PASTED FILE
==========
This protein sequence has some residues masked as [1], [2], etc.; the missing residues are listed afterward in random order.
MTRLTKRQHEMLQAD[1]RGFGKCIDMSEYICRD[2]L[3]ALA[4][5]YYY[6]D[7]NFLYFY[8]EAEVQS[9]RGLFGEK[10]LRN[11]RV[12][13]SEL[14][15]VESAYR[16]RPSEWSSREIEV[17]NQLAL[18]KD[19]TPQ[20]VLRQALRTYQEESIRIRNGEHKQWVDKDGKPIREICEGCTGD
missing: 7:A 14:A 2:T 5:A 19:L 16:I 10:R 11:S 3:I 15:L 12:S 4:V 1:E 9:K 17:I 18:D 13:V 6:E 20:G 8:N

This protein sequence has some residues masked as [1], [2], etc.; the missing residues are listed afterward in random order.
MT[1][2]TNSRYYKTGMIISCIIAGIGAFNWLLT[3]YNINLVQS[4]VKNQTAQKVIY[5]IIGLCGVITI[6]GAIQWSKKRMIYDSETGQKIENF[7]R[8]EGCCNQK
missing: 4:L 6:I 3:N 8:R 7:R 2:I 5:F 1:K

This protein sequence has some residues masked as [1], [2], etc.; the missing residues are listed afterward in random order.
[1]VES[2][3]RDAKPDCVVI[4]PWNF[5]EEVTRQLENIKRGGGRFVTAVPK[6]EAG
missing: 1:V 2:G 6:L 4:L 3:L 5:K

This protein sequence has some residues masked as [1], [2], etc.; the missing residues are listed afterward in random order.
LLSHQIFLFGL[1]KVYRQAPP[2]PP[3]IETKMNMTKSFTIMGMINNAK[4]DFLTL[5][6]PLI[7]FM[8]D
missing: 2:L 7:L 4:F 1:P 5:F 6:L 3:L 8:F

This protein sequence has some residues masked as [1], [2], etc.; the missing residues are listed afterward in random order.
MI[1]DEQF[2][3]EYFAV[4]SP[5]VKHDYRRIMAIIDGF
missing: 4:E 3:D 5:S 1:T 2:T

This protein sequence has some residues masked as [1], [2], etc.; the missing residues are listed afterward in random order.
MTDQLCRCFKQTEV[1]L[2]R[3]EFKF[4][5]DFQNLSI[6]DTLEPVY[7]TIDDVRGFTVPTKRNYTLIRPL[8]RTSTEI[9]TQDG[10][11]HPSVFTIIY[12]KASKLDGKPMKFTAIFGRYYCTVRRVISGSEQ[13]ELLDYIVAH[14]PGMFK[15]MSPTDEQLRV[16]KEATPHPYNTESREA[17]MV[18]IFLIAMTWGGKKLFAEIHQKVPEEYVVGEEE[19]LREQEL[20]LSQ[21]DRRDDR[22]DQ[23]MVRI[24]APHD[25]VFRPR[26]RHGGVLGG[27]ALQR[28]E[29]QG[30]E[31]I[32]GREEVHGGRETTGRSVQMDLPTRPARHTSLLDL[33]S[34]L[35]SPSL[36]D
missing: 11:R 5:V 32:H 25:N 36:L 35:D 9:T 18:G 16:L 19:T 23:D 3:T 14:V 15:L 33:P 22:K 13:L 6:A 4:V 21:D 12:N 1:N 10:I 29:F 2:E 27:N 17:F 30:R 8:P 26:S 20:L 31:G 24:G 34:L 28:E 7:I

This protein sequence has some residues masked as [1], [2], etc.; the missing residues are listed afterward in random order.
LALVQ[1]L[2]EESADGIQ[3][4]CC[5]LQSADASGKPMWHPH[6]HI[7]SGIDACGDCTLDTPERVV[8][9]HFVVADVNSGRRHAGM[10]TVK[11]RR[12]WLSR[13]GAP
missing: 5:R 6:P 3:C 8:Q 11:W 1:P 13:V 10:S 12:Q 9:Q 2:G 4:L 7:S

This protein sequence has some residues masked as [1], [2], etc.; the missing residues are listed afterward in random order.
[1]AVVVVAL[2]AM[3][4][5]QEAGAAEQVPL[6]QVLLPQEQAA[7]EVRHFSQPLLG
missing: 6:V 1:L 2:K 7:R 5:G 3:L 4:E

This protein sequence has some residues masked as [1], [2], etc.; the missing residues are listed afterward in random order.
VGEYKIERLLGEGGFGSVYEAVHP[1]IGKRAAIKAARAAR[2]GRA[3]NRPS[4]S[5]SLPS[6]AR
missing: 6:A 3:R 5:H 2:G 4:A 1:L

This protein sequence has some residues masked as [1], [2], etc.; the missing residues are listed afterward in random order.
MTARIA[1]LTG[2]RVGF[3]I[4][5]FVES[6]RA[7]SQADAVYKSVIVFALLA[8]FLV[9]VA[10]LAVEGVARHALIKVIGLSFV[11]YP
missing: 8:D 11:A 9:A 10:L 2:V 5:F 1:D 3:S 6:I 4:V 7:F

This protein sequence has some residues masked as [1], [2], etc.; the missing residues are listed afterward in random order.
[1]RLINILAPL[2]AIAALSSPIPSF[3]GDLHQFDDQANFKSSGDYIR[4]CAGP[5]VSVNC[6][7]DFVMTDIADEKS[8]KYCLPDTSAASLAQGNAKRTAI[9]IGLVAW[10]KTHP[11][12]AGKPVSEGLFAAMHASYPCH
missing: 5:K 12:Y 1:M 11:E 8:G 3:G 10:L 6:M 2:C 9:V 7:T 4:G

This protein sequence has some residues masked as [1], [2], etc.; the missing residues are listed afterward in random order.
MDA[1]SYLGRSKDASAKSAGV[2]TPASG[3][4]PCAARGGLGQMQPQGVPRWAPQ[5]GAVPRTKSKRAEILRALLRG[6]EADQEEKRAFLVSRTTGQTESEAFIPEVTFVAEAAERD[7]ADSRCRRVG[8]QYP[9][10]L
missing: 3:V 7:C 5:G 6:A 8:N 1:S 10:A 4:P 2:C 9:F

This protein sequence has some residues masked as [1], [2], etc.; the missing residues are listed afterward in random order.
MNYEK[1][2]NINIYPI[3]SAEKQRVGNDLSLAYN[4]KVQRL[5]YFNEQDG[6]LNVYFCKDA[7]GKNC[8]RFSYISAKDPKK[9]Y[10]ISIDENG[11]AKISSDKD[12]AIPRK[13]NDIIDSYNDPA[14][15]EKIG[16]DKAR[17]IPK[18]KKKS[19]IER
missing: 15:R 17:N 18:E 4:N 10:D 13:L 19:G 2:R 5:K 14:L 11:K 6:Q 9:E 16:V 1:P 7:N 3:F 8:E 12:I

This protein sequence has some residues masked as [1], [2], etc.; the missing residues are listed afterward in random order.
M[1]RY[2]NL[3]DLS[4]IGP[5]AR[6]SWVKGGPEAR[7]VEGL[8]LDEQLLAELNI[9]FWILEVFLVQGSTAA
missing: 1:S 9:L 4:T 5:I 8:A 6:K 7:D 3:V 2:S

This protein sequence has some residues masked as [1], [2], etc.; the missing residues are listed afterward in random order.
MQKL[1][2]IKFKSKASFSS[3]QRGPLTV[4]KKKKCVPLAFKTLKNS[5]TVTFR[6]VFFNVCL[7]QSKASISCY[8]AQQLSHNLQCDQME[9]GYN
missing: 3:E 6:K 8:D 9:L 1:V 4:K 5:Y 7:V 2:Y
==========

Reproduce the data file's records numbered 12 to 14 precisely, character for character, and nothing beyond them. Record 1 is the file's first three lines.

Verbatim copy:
This protein sequence has some residues masked as [1], [2], etc.; the missing residues are listed afterward in random order.
MDA[1]SYLGRSKDASAKSAGV[2]TPASG[3][4]PCAARGGLGQMQPQGVPRWAPQ[5]GAVPRTKSKRAEILRALLRG[6]EADQEEKRAFLVSRTTGQTESEAFIPEVTFVAEAAERD[7]ADSRCRRVG[8]QYP[9][10]L
missing: 3:V 7:C 5:G 6:A 8:N 1:S 10:A 4:P 2:C 9:F

This protein sequence has some residues masked as [1], [2], etc.; the missing residues are listed afterward in random order.
MNYEK[1][2]NINIYPI[3]SAEKQRVGNDLSLAYN[4]KVQRL[5]YFNEQDG[6]LNVYFCKDA[7]GKNC[8]RFSYISAKDPKK[9]Y[10]ISIDENG[11]AKISSDKD[12]AIPRK[13]NDIIDSYNDPA[14][15]EKIG[16]DKAR[17]IPK[18]KKKS[19]IER
missing: 15:R 17:N 18:E 4:N 10:D 13:L 19:G 2:R 5:K 14:L 11:K 6:Q 9:E 16:V 1:P 7:N 3:F 8:E 12:I

This protein sequence has some residues masked as [1], [2], etc.; the missing residues are listed afterward in random order.
M[1]RY[2]NL[3]DLS[4]IGP[5]AR[6]SWVKGGPEAR[7]VEGL[8]LDEQLLAELNI[9]FWILEVFLVQGSTAA
missing: 1:S 9:L 4:T 5:I 8:A 6:K 7:D 3:V 2:S